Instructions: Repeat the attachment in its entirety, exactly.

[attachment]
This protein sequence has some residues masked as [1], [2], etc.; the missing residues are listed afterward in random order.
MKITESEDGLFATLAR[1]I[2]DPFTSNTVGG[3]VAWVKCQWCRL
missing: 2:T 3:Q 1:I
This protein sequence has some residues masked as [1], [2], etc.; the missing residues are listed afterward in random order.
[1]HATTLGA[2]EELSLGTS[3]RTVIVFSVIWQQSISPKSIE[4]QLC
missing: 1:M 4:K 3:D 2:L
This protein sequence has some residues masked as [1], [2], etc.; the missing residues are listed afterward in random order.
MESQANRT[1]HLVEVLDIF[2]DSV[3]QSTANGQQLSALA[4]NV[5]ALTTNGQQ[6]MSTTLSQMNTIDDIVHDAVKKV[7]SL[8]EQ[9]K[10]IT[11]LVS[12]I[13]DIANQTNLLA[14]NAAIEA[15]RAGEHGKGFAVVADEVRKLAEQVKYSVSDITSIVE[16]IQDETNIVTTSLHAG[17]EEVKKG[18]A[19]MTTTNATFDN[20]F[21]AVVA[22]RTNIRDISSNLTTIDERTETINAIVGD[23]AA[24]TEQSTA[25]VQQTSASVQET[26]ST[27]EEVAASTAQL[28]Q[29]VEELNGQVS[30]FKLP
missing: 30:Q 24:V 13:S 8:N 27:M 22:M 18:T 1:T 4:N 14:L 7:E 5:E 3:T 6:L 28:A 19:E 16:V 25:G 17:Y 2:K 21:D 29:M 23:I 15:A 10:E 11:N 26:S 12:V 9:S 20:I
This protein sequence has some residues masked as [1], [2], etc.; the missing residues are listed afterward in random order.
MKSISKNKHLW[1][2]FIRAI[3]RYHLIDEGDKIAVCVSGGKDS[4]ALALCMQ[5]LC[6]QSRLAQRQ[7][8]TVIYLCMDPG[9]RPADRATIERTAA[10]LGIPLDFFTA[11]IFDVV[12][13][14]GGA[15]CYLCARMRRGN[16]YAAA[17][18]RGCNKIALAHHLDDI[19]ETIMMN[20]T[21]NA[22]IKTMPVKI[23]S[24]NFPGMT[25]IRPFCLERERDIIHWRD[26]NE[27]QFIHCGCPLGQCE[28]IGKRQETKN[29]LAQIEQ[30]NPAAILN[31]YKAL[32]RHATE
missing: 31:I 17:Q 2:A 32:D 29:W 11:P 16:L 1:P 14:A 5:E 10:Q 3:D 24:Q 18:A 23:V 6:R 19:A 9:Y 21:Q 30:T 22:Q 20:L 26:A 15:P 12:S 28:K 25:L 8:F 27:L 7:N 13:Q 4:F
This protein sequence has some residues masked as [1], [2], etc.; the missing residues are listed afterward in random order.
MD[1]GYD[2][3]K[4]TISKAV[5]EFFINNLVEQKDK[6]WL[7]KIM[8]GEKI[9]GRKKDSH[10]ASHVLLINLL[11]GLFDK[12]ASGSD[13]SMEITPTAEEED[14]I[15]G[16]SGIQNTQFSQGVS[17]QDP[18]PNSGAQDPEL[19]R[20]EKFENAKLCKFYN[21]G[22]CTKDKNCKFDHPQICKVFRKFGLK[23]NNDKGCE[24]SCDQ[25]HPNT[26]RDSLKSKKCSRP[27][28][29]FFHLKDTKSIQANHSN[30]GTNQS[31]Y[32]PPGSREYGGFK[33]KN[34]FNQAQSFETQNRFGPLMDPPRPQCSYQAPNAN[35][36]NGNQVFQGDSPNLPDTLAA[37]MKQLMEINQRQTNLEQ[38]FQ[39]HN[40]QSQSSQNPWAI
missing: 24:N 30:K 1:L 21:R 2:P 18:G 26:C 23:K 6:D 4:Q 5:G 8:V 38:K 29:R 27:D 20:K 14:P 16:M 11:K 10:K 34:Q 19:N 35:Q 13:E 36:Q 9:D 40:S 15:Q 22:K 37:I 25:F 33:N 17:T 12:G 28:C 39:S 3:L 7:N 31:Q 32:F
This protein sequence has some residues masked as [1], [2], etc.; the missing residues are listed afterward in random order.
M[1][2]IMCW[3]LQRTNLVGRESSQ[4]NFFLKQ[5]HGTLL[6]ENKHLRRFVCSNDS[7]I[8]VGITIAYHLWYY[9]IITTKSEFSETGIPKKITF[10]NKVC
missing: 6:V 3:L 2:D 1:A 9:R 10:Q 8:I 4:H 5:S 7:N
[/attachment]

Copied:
This protein sequence has some residues masked as [1], [2], etc.; the missing residues are listed afterward in random order.
MKITESEDGLFATLAR[1]I[2]DPFTSNTVGG[3]VAWVKCQWCRL
missing: 2:T 3:Q 1:I
This protein sequence has some residues masked as [1], [2], etc.; the missing residues are listed afterward in random order.
[1]HATTLGA[2]EELSLGTS[3]RTVIVFSVIWQQSISPKSIE[4]QLC
missing: 1:M 4:K 3:D 2:L
This protein sequence has some residues masked as [1], [2], etc.; the missing residues are listed afterward in random order.
MESQANRT[1]HLVEVLDIF[2]DSV[3]QSTANGQQLSALA[4]NV[5]ALTTNGQQ[6]MSTTLSQMNTIDDIVHDAVKKV[7]SL[8]EQ[9]K[10]IT[11]LVS[12]I[13]DIANQTNLLA[14]NAAIEA[15]RAGEHGKGFAVVADEVRKLAEQVKYSVSDITSIVE[16]IQDETNIVTTSLHAG[17]EEVKKG[18]A[19]MTTTNATFDN[20]F[21]AVVA[22]RTNIRDISSNLTTIDERTETINAIVGD[23]AA[24]TEQSTA[25]VQQTSASVQET[26]ST[27]EEVAASTAQL[28]Q[29]VEELNGQVS[30]FKLP
missing: 30:Q 24:V 13:S 8:N 27:M 22:M 18:T 1:T 4:N 14:L 7:E 5:E 3:T 6:L 28:A 19:E 16:V 25:G 17:Y 2:K 21:D 29:M 23:I 15:A 10:E 11:N 26:S 12:V 9:S 20:I
This protein sequence has some residues masked as [1], [2], etc.; the missing residues are listed afterward in random order.
MKSISKNKHLW[1][2]FIRAI[3]RYHLIDEGDKIAVCVSGGKDS[4]ALALCMQ[5]LC[6]QSRLAQRQ[7][8]TVIYLCMDPG[9]RPADRATIERTAA[10]LGIPLDFFTA[11]IFDVV[12][13][14]GGA[15]CYLCARMRRGN[16]YAAA[17][18]RGCNKIALAHHLDDI[19]ETIMMN[20]T[21]NA[22]IKTMPVKI[23]S[24]NFPGMT[25]IRPFCLERERDIIHWRD[26]NE[27]QFIHCGCPLGQCE[28]IGKRQETKN[29]LAQIEQ[30]NPAAILN[31]YKAL[32]RHATE
missing: 31:I 17:Q 2:A 32:D 29:W 11:P 16:L 1:P 14:A 5:E 10:Q 3:D 24:Q 18:A 23:V 6:R 19:A 9:Y 21:Q 30:T 22:Q 20:L 26:A 15:P 12:S 28:K 25:L 8:F 27:L 7:N 13:Q 4:F
This protein sequence has some residues masked as [1], [2], etc.; the missing residues are listed afterward in random order.
MD[1]GYD[2][3]K[4]TISKAV[5]EFFINNLVEQKDK[6]WL[7]KIM[8]GEKI[9]GRKKDSH[10]ASHVLLINLL[11]GLFDK[12]ASGSD[13]SMEITPTAEEED[14]I[15]G[16]SGIQNTQFSQGVS[17]QDP[18]PNSGAQDPEL[19]R[20]EKFENAKLCKFYN[21]G[22]CTKDKNCKFDHPQICKVFRKFGLK[23]NNDKGCE[24]SCDQ[25]HPNT[26]RDSLKSKKCSRP[27][28][29]FFHLKDTKSIQANHSN[30]GTNQS[31]Y[32]PPGSREYGGFK[33]KN[34]FNQAQSFETQNRFGPLMDPPRPQCSYQAPNAN[35][36]NGNQVFQGDSPNLPDTLAA[37]MKQLMEINQRQTNLEQ[38]FQ[39]HN[40]QSQSSQNPWAI
missing: 24:N 30:K 1:L 21:R 2:P 18:G 26:C 23:K 6:D 4:Q 5:G 8:V 38:K 29:R 27:D 20:K 14:P 16:M 11:K 10:K 34:Q 19:N 35:Q 13:E 36:Q 9:D 40:S 15:Q 22:K 37:I 25:F 33:N 17:T 12:G 28:C 39:S 3:L 7:N 31:Q 32:F
This protein sequence has some residues masked as [1], [2], etc.; the missing residues are listed afterward in random order.
M[1][2]IMCW[3]LQRTNLVGRESSQ[4]NFFLKQ[5]HGTLL[6]ENKHLRRFVCSNDS[7]I[8]VGITIAYHLWYY[9]IITTKSEFSETGIPKKITF[10]NKVC
missing: 6:V 3:L 2:D 1:A 9:R 10:Q 8:I 4:H 5:S 7:N